MARKET RULES: The new license requirement for those who engage in consumer-to-consumer
e-commerce has received stiff opposition from some online buyers and sellers
Online retailers in Beijing now have to take an extra step before they engage in consumer-to-consumer (C2C) business on the Internet. The Beijing Administration for Industry and Commerce issued a new regulation that as of August 1 requires online retailers to register for a business license prior to opening virtual shops. Individuals who own online non-profit enterprises are exempted from the rule.
The new regulation is designed to fine-tune the country's emerging C2C e-commerce market and reduce fraudulent sales practices. The business model, which involves sales or purchases of goods among consumers, is still in a nascent phase in China, although the overall number of online transactions is increasing. Because C2C e-commerce largely has been unregulated, it has been vulnerable to abuse by some unscrupulous sellers who accept payments for items they do not deliver, engage in pyramid scheme sales, or sell counterfeit or pirated products.
According to the directive, online shops registered in Beijing must apply to the local departments in charge of industry and commerce for a license to legalize their businesses. Details about the application procedures and fees have yet to be released.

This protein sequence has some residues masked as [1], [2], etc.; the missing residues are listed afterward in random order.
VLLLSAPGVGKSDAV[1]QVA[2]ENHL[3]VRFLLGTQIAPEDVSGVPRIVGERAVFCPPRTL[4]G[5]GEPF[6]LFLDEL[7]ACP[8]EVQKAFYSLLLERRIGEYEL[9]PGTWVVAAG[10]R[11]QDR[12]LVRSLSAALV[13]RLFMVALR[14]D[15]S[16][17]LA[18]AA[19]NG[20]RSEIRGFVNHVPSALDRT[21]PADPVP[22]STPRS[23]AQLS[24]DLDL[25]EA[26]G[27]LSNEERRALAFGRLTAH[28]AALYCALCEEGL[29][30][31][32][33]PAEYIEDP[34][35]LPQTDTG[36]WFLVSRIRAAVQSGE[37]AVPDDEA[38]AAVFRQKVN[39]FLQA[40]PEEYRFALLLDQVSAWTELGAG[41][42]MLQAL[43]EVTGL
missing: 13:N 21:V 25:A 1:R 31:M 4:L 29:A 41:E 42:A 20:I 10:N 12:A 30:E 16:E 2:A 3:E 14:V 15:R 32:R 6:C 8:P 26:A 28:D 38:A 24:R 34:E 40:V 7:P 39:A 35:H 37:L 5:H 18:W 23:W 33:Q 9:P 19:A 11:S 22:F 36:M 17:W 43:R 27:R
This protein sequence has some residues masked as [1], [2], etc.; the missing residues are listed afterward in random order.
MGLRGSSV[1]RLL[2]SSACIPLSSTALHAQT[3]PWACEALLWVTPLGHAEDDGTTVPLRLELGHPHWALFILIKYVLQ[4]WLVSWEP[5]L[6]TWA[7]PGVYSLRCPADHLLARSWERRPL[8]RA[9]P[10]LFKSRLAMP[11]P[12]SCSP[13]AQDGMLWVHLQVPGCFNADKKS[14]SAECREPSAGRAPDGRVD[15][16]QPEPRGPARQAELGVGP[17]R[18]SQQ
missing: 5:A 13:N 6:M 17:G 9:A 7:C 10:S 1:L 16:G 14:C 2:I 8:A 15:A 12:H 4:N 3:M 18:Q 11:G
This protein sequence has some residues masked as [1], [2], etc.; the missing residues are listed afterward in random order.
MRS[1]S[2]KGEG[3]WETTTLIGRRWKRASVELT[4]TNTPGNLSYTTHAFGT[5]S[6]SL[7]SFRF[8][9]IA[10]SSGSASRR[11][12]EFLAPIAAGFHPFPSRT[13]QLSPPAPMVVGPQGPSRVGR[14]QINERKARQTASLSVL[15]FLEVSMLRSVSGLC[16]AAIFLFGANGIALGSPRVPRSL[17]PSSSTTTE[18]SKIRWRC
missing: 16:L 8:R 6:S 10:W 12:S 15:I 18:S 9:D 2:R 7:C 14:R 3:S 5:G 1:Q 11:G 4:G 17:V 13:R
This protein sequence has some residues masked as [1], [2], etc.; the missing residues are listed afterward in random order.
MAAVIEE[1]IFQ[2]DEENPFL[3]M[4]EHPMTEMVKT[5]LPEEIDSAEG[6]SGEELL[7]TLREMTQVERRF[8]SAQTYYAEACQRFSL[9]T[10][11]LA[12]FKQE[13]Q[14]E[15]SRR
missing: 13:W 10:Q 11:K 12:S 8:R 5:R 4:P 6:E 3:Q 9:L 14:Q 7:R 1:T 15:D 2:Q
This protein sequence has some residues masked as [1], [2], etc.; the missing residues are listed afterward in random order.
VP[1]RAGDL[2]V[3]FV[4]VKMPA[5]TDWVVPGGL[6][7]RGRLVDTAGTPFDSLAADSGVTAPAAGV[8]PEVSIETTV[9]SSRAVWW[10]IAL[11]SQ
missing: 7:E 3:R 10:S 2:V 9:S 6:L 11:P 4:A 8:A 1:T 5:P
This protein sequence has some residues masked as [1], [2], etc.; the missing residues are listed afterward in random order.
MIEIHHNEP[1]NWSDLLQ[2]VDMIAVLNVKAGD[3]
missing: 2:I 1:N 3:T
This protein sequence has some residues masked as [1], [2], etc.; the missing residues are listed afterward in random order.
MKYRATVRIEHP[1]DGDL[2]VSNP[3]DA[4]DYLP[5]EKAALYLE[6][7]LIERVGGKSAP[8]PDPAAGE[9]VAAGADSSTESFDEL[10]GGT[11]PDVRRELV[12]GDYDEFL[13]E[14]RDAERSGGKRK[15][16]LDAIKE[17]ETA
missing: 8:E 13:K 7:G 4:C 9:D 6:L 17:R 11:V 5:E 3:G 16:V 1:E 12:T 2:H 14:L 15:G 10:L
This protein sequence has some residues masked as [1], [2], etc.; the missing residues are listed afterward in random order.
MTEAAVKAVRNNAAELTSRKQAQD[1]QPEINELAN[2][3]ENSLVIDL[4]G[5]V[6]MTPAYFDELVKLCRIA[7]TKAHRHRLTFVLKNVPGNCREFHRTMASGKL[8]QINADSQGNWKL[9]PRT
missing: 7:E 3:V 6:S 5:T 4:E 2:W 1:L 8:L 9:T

Zhou Bohua, Director of the State Administration for Industry and Commerce, said in a public statement that the regulation first would be tested in Beijing on a trial basis and later implemented throughout the rest of the country.
Although the country's existing tax law requires online shops to pay taxes, it has been unevenly enforced because of loose regulations. The new online licensing requirement will make the enforcement of tax regulations much easier, because tax authorities will be able to keep track of online sellers.
But many C2C shop owners are concerned that this will increase their operational costs and eat away the price advantages of online shops, which always has been the main attraction for buyers.
"The surprisingly low prices were a major factor that powered the online business boom," said Hong Jie, who sells garments on the Internet auction site Taobao.com.
With no rental fees, no charges from local industrial and commercial departments and few labor costs, online shops have considerable price advantages over their bricks-and-mortar counterparts.
In light of the new regulation and the subsequent enforcement of tax regulations that it is expected to bring, "it might be better now to simply shut down the shops," Hong said.
Hong said he only needed his identification card and a bank account card to be able to register his online garment shop on the Internet. But the new regulation would require him to apply for a business license.
It is no wonder then that some online shop owners oppose the new licensing regulation, which they believe will reduce their price competitiveness, said Lu Qijun, an expert with the State-owned Assets Supervision and Administration of the State Council, in an article on Sina.com.cn.